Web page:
Craft roasting is all nuance to create exceptional tasting coffees. And we aren’t fully creating them in the roasting process. The natural flavor nuances in the green coffees we’ve selected per “lot” per farm are already there. It’s just our job to highlight them at their peak. That’s our craft. Honestly, after years in the business, it’s not an easy thing to do consistently for each coffee and batch every day, every season down here. It takes an extremely skilled roaster to create consistent roasts in summer vs winter, with differently aged crops from all over the world. Time and temperature are so critical in the roasting process that the incorrect amount of heat applied at the wrong time in seconds is the difference between remarkable coffees and average tasting coffees where the roastery’s finished product still needs to be doctored up with cream and sweeteners. Exceptional tasting coffees need no additives. Then it’s just up to the consumer to understand what taste profiles and characteristics per region are most pleasing to them. That’s coffee at its best — and healthiest.

Photos by Magnolia Coffee.

You’ve worked closely with a number of Charlotte breweries to supply coffee for several memorable beers over the years: Triple C’s Up All Night Breakfast Porter, Divine Barrel’s Spatial Awareness and D9’s Dark Coffee Ale to name a few (you also have a new beer in the works with Heist). Describe the process you and the brewer work through to achieve the flavor profile desired in a coffee-inspired beer.

Collaborations with local breweries are so much fun! There are many similarities in our respective industries. For Magnolia, which is literally Ben and me, the brewing collabs are relatively easy. The brewers come to us with the flavor profile they are looking to achieve for their coffee beers. Nowadays there is such an interesting and far broader variety of what people are looking for in a coffee toned beer.

Years ago coffee beers were fairly one or two dimensional — meaning you’d expect a full-bodied beer with notes of dark coffee in a dark ale or porter. That has changed as brewers have gotten so great at their craft. Up All Night may be one of the most complex beers I’ve ever had. Yes it’s a porter, but the combination of the right coffee and roast level, local Cloister honey, and chocolate malts yields an amazing complexity of flavors. And yet the brewers at Divine Barrel Brewing absolutely nailed a very different and exceptional stout by using a fairly low amount of our Jade Espresso with cocoa nibs and vanilla for their Spatial Awareness. Both beers are amazing yet very different. Our part is easy — we just select the right coffee and roast level and then have the brewer add to their beer in the correct volume at the coffee’s optimum peak flavor — which is several days or even weeks after roasting, depending on the coffee.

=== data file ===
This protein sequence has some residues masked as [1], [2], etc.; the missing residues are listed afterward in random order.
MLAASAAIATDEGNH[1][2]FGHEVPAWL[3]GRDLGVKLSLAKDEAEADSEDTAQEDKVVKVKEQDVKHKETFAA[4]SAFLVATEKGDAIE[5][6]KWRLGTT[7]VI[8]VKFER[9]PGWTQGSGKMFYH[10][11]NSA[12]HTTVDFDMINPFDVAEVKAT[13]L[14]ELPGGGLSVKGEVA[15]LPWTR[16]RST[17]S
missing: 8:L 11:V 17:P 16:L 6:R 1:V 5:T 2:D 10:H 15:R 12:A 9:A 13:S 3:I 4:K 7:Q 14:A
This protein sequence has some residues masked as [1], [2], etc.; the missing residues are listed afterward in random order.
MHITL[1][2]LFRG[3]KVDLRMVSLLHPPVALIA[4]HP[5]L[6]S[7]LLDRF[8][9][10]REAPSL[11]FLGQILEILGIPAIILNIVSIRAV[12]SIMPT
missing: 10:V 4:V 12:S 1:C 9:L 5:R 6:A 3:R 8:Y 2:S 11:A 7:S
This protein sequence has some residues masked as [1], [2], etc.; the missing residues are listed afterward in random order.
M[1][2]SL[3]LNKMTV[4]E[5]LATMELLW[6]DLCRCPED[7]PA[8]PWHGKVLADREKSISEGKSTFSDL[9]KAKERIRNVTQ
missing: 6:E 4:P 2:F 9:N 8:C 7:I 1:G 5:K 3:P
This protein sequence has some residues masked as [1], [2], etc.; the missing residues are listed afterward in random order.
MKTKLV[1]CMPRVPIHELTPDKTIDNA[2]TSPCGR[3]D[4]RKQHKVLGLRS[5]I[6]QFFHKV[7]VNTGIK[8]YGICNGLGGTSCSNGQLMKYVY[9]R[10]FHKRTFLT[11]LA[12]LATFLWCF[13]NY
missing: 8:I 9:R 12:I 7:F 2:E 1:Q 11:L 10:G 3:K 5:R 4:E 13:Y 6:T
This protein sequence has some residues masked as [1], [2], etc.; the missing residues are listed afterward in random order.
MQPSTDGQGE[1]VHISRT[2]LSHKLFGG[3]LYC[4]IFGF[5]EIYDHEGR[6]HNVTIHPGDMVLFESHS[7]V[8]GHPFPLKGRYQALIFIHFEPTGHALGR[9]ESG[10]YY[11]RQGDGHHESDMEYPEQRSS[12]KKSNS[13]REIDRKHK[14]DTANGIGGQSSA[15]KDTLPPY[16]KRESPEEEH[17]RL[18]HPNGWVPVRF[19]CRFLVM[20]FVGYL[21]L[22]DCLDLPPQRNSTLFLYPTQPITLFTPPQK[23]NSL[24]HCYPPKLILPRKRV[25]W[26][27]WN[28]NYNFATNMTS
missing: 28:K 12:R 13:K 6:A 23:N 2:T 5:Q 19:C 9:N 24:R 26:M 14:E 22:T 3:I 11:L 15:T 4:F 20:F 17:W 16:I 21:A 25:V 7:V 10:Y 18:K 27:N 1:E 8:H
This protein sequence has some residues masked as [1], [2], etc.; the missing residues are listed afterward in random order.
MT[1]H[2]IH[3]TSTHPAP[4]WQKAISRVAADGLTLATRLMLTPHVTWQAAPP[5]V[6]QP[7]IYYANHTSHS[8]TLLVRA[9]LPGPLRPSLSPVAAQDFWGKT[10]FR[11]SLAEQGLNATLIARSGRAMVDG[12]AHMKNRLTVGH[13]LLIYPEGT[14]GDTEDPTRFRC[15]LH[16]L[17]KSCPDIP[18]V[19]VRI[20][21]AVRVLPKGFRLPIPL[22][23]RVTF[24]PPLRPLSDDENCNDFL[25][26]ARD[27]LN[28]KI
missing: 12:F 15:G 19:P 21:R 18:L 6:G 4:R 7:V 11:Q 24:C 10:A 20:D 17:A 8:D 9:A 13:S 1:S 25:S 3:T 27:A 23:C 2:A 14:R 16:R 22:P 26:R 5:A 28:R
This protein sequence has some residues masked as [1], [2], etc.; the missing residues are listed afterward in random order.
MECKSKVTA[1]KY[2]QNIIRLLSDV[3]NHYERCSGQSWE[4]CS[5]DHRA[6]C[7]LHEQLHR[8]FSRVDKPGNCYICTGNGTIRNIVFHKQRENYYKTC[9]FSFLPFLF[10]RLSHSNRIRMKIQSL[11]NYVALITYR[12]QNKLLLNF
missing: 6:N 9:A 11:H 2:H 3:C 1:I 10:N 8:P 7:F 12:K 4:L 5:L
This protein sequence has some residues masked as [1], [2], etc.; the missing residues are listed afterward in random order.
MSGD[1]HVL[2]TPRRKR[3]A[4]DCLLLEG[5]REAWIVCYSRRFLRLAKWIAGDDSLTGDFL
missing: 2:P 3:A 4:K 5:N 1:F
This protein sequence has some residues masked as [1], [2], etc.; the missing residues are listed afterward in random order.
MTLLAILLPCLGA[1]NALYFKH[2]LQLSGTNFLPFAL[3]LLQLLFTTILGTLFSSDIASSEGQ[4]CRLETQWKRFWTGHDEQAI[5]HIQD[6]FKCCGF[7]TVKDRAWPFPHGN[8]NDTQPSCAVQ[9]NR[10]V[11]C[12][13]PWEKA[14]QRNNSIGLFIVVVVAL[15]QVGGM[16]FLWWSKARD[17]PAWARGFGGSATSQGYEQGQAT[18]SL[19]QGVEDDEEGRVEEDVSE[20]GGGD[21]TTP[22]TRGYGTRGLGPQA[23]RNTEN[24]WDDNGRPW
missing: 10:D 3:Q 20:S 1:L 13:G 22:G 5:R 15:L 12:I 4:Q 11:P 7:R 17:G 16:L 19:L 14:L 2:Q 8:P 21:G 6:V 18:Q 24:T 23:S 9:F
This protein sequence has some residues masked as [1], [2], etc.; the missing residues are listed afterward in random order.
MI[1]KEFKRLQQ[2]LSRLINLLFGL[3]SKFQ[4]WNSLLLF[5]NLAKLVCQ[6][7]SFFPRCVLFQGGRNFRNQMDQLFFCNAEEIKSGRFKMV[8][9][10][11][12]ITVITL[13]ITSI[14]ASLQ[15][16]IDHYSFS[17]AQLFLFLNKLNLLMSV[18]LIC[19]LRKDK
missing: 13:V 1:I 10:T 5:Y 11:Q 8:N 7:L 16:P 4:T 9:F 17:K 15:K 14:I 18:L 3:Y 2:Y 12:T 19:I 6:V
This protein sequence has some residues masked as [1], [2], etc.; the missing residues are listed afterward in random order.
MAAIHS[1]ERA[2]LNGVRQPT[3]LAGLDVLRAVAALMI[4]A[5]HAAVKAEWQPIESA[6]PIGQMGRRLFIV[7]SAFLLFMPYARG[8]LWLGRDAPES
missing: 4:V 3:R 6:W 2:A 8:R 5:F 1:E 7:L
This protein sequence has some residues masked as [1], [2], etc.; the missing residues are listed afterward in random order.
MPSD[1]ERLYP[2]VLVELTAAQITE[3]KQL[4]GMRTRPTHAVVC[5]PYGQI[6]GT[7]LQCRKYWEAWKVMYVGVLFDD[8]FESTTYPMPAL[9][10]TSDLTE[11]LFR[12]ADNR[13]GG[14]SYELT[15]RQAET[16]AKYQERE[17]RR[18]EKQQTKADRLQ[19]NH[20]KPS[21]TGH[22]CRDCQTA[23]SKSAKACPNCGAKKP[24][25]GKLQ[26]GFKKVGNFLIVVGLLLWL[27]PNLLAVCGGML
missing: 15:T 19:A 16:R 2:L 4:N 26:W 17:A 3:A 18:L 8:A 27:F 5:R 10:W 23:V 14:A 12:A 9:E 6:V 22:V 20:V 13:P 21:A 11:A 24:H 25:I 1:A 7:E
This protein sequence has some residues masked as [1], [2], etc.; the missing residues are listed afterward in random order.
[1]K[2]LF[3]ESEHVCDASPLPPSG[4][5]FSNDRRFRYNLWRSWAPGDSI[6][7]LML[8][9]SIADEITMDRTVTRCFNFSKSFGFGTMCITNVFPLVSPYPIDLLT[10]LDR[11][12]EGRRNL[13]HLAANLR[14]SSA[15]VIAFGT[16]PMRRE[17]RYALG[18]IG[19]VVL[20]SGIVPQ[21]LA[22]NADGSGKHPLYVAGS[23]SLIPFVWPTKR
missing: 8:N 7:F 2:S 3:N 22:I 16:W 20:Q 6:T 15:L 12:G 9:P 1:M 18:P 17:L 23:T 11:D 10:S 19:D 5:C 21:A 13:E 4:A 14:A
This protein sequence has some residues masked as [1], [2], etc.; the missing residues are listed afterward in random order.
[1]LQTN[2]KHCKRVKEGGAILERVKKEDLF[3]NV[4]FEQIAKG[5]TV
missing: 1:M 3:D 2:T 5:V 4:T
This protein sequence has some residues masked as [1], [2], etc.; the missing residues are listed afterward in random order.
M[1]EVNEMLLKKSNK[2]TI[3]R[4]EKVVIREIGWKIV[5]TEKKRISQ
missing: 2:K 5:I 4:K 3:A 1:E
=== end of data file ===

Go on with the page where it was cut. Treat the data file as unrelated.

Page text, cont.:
Stemmed glass or not, Triple C’s Up All Night Breakfast Porter release is a Charlotte beer tradition. Photo by Magnolia Coffee.

Bonus question: Your Magnolia Blend was just named a “Desert Island coffee” by Coffee Review. If you were stranded on a deserted island and could pick one coffee, one beer and one food to arrive at shore in endless supply, what would they be?

Ha. That’s a super tough one. If I can just choose one beer I’m going with Triple C’s Golden Boy Blonde. It’s such a great easy drinking session beer. If I’m stuck on a desert island, I want one I can drink all day, every day.

For my food pick, I love fresh seafood, particularly shellfish. There is just nothing like a freshly caught lobster, properly boiled with just the right amount of butter. I’d like to think I could get my “Cast Away” on and be able to spear some.

Coffee — now that’s very tricky too. I’ve had some absolutely exceptional single origin coffees from other roasters around the country. But I would truly pick our new “Magnolia Blend.” The profile was a concept I had for years — I just couldn’t quite finalize it in the cup to my satisfaction. Then this quarantine happened and we were given the task of creating the best coffee possible if you could only have one and you’re stranded on a desert island or stuck at home. Our passion came out and we refined it to where it’s the most complex and versatile coffee we’ve ever created. But it’s still what we call an everyday drinking coffee. All day, any day, any brew method. The ratings experts agreed as it made their Top 5 Best Coffees in the nation if you can only choose one! (May 2020, Coffee Review).

The Founder’s go-to coffee. Photo by Magnolia Coffee.